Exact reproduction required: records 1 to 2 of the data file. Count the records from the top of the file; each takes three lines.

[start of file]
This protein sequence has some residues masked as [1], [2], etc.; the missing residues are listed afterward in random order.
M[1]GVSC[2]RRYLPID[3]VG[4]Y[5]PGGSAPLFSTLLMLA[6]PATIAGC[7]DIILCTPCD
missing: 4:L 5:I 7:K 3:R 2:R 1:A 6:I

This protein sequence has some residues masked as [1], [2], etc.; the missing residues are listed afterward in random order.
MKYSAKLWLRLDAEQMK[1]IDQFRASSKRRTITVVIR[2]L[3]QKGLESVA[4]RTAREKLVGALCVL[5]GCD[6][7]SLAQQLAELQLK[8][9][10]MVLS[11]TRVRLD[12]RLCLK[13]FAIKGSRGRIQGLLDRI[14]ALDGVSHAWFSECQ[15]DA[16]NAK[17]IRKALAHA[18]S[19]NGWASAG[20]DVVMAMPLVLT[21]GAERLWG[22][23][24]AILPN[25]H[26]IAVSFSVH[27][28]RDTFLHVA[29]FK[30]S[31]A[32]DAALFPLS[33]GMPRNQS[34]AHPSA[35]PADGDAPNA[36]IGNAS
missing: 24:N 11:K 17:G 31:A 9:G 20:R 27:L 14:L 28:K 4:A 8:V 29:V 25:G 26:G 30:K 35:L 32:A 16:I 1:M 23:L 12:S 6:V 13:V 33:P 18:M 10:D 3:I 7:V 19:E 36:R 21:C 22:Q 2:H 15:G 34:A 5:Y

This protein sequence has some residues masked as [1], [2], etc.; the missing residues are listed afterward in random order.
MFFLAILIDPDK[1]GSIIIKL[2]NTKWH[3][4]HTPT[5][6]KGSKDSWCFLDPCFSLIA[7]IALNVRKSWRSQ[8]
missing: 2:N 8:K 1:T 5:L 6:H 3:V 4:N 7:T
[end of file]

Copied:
This protein sequence has some residues masked as [1], [2], etc.; the missing residues are listed afterward in random order.
M[1]GVSC[2]RRYLPID[3]VG[4]Y[5]PGGSAPLFSTLLMLA[6]PATIAGC[7]DIILCTPCD
missing: 4:L 5:I 7:K 3:R 2:R 1:A 6:I

This protein sequence has some residues masked as [1], [2], etc.; the missing residues are listed afterward in random order.
MKYSAKLWLRLDAEQMK[1]IDQFRASSKRRTITVVIR[2]L[3]QKGLESVA[4]RTAREKLVGALCVL[5]GCD[6][7]SLAQQLAELQLK[8][9][10]MVLS[11]TRVRLD[12]RLCLK[13]FAIKGSRGRIQGLLDRI[14]ALDGVSHAWFSECQ[15]DA[16]NAK[17]IRKALAHA[18]S[19]NGWASAG[20]DVVMAMPLVLT[21]GAERLWG[22][23][24]AILPN[25]H[26]IAVSFSVH[27][28]RDTFLHVA[29]FK[30]S[31]A[32]DAALFPLS[33]GMPRNQS[34]AHPSA[35]PADGDAPNA[36]IGNAS
missing: 24:N 11:K 17:G 31:A 9:G 20:R 27:L 14:L 28:K 4:A 8:V 29:V 25:G 26:G 30:K 35:L 32:A 16:I 1:M 23:L 12:S 6:V 13:V 33:P 18:M 10:D 3:I 7:V 19:E 36:R 21:C 22:Q 2:H 15:G 34:A 5:Y